The fall in food inflation would provide some breather to the government, which is struggling hard to control prices of essential items that may again rise due to the cascading effect of the diesel price hike last week, say analysts.

The fall in food inflation was largely because of high base effect, which means that inflation was so high at this point of time last year that the rate of price rise now looks comparatively lower.

"The significant fall in food inflation is due to the (high) base effect," Planning Commission principal advisor Pronab Sen, who retired as the chief statistician yesterday, said. Otherwise, most food items remained expensive, except for potatoes, onions, wheat and rice.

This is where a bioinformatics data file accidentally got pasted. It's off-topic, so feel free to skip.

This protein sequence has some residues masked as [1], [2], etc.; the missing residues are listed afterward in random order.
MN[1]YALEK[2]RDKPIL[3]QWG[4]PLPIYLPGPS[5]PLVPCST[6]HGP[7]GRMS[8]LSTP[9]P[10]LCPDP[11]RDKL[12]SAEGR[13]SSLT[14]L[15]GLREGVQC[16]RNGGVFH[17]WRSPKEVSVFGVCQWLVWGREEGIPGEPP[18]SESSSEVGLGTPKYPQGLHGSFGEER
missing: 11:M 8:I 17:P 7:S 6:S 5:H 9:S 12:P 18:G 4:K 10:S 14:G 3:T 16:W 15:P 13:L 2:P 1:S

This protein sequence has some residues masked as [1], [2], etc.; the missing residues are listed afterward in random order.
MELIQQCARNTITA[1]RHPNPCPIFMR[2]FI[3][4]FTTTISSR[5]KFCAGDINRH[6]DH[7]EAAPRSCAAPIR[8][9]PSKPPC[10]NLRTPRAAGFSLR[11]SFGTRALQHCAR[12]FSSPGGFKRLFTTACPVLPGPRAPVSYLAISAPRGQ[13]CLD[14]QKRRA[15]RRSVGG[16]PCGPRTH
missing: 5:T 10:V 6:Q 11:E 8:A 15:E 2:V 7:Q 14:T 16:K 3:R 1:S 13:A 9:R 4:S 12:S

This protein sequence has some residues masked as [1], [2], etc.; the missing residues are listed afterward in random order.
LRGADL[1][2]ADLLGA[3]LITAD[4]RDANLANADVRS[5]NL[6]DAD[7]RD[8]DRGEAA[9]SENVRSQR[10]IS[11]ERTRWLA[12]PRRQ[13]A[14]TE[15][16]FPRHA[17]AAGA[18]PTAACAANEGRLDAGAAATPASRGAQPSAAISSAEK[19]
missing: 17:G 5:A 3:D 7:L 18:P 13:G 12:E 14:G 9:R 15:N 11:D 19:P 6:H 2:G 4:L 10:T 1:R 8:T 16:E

Because of the high base effect, cereal inflation came down to 5.36% against 13.42% a year ago, vegetables fell 1.17% against 25.19%. Within vegetables, potatoes turned cheaper by 39.61%, while onion prices fell by 7.36%.

Among cereals, rice inflation was 6.44% against 17.22% a year ago, and wheat stood at 4.49% against 6.40%.

However, many commodities such as milk, fruits and pulses turned expensive during the week under review. Pulses rose by 31.57% year-on-year despite some moderation on a weekly basis.

The latest data do not capture hike in prices of fuels, announced on 25th June and will be partly covered by the figures to be released next week. As such, prices of fuel items remained stagnant on a weekly basis.

In fact, the cascading effect of the diesel price hike will also push up food inflation. And economists do not expect food inflation to come to single-digit before September.